LISBETH KENYON: Thanks for having me.
Time in the saddle makes you a bike junkie
BRAD BROWN: Lisbeth, you are a self-confessed bike junkie. Out of the 3 disciplines it’s probably your strongest, which helps. It’s the discipline out of the 3 that you spend the most time on, unless the wheels come off in the run. But generally, people spend more time on the bike and it helps if it is your strength.
LISBETH KENYON: Yes. It is my strength and I don’t know why that is because I was never a competitive biker. I just biked a whole lot growing up.
BRAD BROWN: That’s the secret though, isn’t it? It’s time in the saddle.
Racing the bus to school
LISBETH KENYON: I think so, yes. I used to race the bus. I wouldn’t take the bus to school, but would take my bike and race the school bus.
BRAD BROWN: How little did you know that it would be playing a part in your sporting prowess now. But let’s talk about the bike. You have mentioned that you have been riding a lot. Is there a couple of things that you feel have really improved your Ironman bike over time?
Tips to improve your Ironman biking skills
LISBETH KENYON: I think you need to do a lot of variable speed. So, it’s easy to get into biking just one speed. I think that’s important doing the very comfortable intervals. For me, the best thing I’ve done for myself is to ride with bikers. Pure bikers. It’s something I like to do because it gives you good bike handling skills.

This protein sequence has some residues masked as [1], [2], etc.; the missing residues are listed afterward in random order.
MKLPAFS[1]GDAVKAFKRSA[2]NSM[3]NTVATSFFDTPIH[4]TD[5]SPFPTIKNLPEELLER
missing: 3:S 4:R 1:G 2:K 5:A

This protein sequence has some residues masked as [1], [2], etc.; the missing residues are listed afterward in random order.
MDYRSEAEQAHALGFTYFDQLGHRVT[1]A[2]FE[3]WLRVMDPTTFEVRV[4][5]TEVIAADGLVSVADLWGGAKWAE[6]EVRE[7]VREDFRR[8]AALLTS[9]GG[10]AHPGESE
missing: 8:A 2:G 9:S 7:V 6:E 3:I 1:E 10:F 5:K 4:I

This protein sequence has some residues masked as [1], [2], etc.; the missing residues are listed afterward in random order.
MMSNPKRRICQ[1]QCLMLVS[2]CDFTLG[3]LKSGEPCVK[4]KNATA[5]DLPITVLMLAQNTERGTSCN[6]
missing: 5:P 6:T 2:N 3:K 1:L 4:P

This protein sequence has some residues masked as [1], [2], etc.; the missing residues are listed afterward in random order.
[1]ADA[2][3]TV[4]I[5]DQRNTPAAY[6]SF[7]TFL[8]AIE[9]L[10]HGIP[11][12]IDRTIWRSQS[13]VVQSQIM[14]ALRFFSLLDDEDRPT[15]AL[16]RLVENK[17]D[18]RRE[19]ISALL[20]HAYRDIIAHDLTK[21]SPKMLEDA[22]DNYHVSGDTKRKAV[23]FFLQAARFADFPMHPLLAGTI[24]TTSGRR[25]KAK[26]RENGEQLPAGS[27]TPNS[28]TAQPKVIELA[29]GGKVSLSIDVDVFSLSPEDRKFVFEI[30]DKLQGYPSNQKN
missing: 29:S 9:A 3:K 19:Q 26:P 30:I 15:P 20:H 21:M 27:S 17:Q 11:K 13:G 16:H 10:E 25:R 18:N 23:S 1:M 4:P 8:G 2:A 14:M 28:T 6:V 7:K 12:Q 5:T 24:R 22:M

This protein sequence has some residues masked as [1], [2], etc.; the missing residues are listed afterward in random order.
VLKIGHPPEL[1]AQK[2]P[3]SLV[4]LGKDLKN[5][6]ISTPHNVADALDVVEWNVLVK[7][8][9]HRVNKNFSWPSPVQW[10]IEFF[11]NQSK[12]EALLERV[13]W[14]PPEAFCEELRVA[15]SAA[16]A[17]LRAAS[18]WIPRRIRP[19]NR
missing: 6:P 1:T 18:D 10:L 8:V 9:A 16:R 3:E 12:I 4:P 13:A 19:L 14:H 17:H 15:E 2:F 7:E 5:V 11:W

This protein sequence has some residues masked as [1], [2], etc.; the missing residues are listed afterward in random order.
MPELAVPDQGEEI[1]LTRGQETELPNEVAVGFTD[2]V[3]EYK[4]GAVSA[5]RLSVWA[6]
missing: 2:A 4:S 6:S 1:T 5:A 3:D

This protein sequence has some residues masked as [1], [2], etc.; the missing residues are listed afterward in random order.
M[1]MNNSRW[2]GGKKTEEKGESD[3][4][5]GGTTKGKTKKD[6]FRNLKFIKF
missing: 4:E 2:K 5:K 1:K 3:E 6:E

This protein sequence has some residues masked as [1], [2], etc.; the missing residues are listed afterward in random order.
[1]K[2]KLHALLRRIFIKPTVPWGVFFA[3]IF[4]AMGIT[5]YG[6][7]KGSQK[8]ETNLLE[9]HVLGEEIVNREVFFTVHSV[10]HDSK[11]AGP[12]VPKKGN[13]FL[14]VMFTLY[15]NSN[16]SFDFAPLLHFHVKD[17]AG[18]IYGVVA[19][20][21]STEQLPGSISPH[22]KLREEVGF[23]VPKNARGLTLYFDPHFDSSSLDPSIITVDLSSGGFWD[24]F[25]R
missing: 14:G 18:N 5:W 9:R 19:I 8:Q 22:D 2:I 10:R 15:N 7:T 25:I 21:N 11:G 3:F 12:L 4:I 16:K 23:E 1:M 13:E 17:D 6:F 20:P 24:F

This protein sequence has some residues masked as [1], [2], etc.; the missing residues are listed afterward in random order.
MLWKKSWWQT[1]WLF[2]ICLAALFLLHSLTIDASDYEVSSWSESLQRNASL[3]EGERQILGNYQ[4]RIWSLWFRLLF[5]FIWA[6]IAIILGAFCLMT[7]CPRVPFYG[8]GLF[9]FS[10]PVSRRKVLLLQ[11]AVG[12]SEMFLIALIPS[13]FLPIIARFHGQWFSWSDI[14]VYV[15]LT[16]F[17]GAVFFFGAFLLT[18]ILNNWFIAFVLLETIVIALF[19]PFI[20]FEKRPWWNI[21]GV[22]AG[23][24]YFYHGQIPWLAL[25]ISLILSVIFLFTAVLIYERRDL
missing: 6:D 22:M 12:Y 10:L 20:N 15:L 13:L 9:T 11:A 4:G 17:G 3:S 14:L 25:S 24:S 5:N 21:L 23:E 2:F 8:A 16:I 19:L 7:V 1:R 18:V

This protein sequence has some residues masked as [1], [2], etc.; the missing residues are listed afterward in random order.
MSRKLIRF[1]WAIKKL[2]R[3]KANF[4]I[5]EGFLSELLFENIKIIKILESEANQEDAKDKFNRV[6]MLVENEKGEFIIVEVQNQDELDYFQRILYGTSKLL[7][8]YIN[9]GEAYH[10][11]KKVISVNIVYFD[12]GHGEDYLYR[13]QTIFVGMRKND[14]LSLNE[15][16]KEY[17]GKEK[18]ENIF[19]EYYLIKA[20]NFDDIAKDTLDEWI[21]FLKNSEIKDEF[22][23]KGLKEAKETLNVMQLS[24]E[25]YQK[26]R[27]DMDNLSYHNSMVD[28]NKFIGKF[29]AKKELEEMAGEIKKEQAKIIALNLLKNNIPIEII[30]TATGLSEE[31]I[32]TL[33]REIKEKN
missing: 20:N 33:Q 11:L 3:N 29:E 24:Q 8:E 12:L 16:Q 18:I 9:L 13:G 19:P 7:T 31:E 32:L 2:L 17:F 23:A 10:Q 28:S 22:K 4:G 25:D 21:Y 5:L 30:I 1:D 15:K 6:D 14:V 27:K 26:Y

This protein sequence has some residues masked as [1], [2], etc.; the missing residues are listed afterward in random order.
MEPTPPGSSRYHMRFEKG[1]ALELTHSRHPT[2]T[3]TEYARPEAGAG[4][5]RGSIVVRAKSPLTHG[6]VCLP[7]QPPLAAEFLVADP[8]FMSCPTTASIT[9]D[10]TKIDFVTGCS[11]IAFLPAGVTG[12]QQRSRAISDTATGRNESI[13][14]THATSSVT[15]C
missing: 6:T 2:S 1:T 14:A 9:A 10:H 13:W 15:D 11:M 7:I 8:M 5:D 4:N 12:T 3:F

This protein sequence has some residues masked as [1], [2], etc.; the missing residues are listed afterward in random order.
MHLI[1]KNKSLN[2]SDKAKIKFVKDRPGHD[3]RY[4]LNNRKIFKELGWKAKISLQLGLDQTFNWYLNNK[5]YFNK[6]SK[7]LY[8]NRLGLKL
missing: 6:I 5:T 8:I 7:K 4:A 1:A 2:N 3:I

So, if you have a very hilly bike course, which I like to do, you won’t be so afraid of descending and cornering. It could save you a lot depending on the course, and being comfortable on your bike. Knowing that you have the skills.
Cut the junk miles on your Ironman bike sessions
BRAD BROWN: You also mentioned that you’re pressed for time. And you have been over your triathlon career. It’s easy to get lulled into ‘you know what, we’re going to go out on a 6-hour ride and just ride for the sake of riding’.
But when you’re pressed for time you can’t do that often. You’ve got to make those sessions count. You talk about the variable speeds. That’s something you do a lot of. No junk miles on the bike I’m sure. You make every session count.
Have fun on your Ironman bike with a set plan
LISBETH KENYON: Yes. Absolutely. I don’t ever really sit on my bike for 6-hours. I rather do 4-hours and I incorporate a lot of 20-minute interval sessions and different things. The 4-hours go away fast when you have a plan.
So, none of that variable speed, not until closer to my race do I even go race pace. Everything is either slower or faster. When you have a plan it’s more fun.
BRAD BROWN: Lisbeth, you also spoke in our first chat about your coach. When you first joined the coach, you said ‘you take care of my swim and my run, and I will take care of my bike’.
Let go: Trust your Ironman Coach
How difficult was it surrendering your strength, essentially, to someone else? I don’t want to say giving them the power, but taking a step back and almost saying, I know this is my strength and I feel like I’m in control, but it’s up to you. Was that difficult to let that go, difficult for the ego?
LISBETH KENYON: Oh absolutely. It was difficult but you decide to give it a try and see what it does. It worked tremendously for my run. When you start seeing your results then it gets easier. But in the beginning, it was terrible.